Pillars of Disclosure<br />Pt. Self-Determination<br />Pt. & Family Cooperation<br />Hope & Closure<br />
Since the early 1900’s there has been a growing belief in the patient’s right to know and the opportunity to make decisions related to their own care. The creation of “informed consent” was the result of the 1957 Salgovs Leland Stanford Jr Board of Trustees. <br />In awarding judgment to Salgo, Judge Brady’s pronouncement were, “A physician violates his duty to his patient and subjects himself to liability if he with holds any facts which are necessary to form the basis of an intelligent consent by his patient to the proposed treatment... In discussing the element of risk a certain amount of discretion must be employed consistent with the full disclosure of facts necessary to an<br />informed consent.<br />Katz J. The Silent World of Doctor and Patient. New York: The Free<br />Press; 1984.<br />Pt. Self-Determination<br />
When one member of a family has cancer, the whole family is affected and, in fact, psychologists consider these family members to be "secondary patients." Cancer affects an entire family, not only because there are genetic links to cancer and cancer risk, but because when one member of a family has cancer the whole family must deal with the illness. (American Psychological Association)<br />Just as there is a healthcare team, the family and patient should be considered a team. A team can be compared to rope. An individual alone, or a strand of rope alone is not very strong. Take all the strands, or all of the family together, and the rope is very strong and do much more.<br />Pt. & Family Cooperation<br />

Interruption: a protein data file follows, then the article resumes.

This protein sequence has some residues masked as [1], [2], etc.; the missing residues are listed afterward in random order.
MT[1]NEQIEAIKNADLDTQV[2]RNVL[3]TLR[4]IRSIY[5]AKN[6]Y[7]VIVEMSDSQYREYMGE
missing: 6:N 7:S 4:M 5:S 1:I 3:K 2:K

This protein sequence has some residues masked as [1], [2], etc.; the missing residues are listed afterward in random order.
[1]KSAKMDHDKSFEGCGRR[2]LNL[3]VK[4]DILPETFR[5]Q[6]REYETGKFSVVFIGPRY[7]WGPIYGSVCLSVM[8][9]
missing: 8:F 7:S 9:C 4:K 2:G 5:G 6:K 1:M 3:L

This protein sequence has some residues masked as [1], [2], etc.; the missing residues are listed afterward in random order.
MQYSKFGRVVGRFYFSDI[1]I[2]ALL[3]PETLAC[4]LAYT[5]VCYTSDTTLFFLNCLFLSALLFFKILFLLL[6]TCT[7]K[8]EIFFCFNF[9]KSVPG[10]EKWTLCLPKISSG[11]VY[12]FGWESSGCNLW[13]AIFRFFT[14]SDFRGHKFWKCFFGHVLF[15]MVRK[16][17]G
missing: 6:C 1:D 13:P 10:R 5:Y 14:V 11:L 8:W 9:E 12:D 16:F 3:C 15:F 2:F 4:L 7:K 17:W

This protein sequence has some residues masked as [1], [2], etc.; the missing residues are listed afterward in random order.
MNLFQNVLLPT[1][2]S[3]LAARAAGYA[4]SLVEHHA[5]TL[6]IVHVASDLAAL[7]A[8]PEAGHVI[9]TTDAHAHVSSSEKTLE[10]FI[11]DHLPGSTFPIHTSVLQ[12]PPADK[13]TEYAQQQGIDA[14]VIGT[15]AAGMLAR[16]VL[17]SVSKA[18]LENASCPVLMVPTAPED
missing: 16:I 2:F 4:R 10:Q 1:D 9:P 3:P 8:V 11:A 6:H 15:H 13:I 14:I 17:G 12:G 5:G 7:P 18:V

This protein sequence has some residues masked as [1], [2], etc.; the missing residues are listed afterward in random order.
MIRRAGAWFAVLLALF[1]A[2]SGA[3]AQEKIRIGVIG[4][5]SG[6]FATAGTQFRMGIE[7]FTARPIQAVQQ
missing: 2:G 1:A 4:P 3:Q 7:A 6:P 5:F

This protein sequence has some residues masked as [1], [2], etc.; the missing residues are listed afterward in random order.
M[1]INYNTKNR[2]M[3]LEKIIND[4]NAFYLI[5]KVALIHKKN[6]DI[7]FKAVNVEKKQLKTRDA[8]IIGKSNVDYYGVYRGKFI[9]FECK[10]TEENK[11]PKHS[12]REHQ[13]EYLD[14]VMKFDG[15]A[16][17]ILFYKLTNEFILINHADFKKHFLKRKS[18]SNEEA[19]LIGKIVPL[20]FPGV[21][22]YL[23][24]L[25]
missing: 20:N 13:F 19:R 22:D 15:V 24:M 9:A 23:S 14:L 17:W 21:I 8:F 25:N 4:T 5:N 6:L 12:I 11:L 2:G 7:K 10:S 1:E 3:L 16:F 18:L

Improvements in quality of life and palliative care has seen the end of the phrase “there is nothing else I can do for you….” In the past the diagnosis of cancer was seen as a death sentence. Physicians and families were concerned that this may lead to depression or worse.<br />Studies have shown:<br /><ul><li>There was no increase in perceived symptoms of anxiety, despair, sadness, depression, insomnia or fear in the group of informed patients compared to the uninformed patients.